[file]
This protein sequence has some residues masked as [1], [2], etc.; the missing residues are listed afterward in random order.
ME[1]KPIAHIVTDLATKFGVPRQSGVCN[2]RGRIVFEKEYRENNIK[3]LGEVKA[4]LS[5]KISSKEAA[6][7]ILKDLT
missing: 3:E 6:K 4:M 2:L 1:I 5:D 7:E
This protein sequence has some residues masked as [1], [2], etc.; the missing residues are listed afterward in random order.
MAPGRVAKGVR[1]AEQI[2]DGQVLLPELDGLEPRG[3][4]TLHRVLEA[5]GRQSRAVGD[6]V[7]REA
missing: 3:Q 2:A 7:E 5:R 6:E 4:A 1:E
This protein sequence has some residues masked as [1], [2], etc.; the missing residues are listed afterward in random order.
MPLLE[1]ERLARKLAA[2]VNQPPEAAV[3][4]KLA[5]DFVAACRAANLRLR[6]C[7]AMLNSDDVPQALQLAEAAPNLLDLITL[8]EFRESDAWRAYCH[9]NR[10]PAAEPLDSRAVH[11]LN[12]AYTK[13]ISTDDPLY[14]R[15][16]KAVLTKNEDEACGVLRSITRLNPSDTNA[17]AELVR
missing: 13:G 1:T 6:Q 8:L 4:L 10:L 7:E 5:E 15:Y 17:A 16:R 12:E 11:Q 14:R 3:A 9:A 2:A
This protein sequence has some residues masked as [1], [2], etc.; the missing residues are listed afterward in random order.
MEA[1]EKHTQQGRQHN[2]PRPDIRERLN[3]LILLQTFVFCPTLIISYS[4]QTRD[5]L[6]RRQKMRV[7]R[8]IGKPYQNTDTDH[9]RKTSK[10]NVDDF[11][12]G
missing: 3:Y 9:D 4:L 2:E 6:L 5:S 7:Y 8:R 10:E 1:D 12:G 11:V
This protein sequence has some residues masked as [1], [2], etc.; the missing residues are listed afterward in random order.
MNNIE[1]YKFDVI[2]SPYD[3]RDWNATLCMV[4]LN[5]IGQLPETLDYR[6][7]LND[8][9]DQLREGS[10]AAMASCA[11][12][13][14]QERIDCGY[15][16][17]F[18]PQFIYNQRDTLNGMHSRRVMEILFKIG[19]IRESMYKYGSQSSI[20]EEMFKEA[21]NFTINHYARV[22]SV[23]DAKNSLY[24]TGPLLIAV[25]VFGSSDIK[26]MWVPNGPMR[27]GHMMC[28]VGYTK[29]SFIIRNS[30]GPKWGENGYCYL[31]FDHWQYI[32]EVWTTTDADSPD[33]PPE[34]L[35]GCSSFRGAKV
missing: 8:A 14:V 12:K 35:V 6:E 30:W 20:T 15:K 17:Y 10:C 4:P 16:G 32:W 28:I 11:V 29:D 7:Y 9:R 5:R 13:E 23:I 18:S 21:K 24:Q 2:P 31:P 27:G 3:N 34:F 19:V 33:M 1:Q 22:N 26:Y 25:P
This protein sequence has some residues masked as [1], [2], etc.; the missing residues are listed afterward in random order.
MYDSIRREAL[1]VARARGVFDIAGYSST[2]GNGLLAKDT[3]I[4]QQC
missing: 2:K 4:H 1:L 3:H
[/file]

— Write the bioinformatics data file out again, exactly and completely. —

This protein sequence has some residues masked as [1], [2], etc.; the missing residues are listed afterward in random order.
ME[1]KPIAHIVTDLATKFGVPRQSGVCN[2]RGRIVFEKEYRENNIK[3]LGEVKA[4]LS[5]KISSKEAA[6][7]ILKDLT
missing: 3:E 6:K 4:M 2:L 1:I 5:D 7:E
This protein sequence has some residues masked as [1], [2], etc.; the missing residues are listed afterward in random order.
MAPGRVAKGVR[1]AEQI[2]DGQVLLPELDGLEPRG[3][4]TLHRVLEA[5]GRQSRAVGD[6]V[7]REA
missing: 3:Q 2:A 7:E 5:R 6:E 4:A 1:E
This protein sequence has some residues masked as [1], [2], etc.; the missing residues are listed afterward in random order.
MPLLE[1]ERLARKLAA[2]VNQPPEAAV[3][4]KLA[5]DFVAACRAANLRLR[6]C[7]AMLNSDDVPQALQLAEAAPNLLDLITL[8]EFRESDAWRAYCH[9]NR[10]PAAEPLDSRAVH[11]LN[12]AYTK[13]ISTDDPLY[14]R[15][16]KAVLTKNEDEACGVLRSITRLNPSDTNA[17]AELVR
missing: 13:G 1:T 6:Q 8:L 4:L 10:L 7:E 5:E 15:Y 17:A 16:R 12:E 11:Q 14:R 3:A 9:A 2:A
This protein sequence has some residues masked as [1], [2], etc.; the missing residues are listed afterward in random order.
MEA[1]EKHTQQGRQHN[2]PRPDIRERLN[3]LILLQTFVFCPTLIISYS[4]QTRD[5]L[6]RRQKMRV[7]R[8]IGKPYQNTDTDH[9]RKTSK[10]NVDDF[11][12]G
missing: 3:Y 9:D 4:L 2:E 6:L 5:S 7:Y 8:R 10:E 1:D 12:G 11:V
This protein sequence has some residues masked as [1], [2], etc.; the missing residues are listed afterward in random order.
MNNIE[1]YKFDVI[2]SPYD[3]RDWNATLCMV[4]LN[5]IGQLPETLDYR[6][7]LND[8][9]DQLREGS[10]AAMASCA[11][12][13][14]QERIDCGY[15][16][17]F[18]PQFIYNQRDTLNGMHSRRVMEILFKIG[19]IRESMYKYGSQSSI[20]EEMFKEA[21]NFTINHYARV[22]SV[23]DAKNSLY[24]TGPLLIAV[25]VFGSSDIK[26]MWVPNGPMR[27]GHMMC[28]VGYTK[29]SFIIRNS[30]GPKWGENGYCYL[31]FDHWQYI[32]EVWTTTDADSPD[33]PPE[34]L[35]GCSSFRGAKV
missing: 8:A 14:V 12:K 35:V 6:E 30:W 20:T 15:K 17:Y 10:C 4:P 16:G 32:W 28:I 11:V 29:D 7:Y 9:R 5:R 13:E 23:I 18:S 21:K 24:Q 2:P 31:P 27:G 3:N 34:F 19:V 33:M 1:Q 22:N 26:Y 25:P
This protein sequence has some residues masked as [1], [2], etc.; the missing residues are listed afterward in random order.
MYDSIRREAL[1]VARARGVFDIAGYSST[2]GNGLLAKDT[3]I[4]QQC
missing: 2:K 4:H 1:L 3:H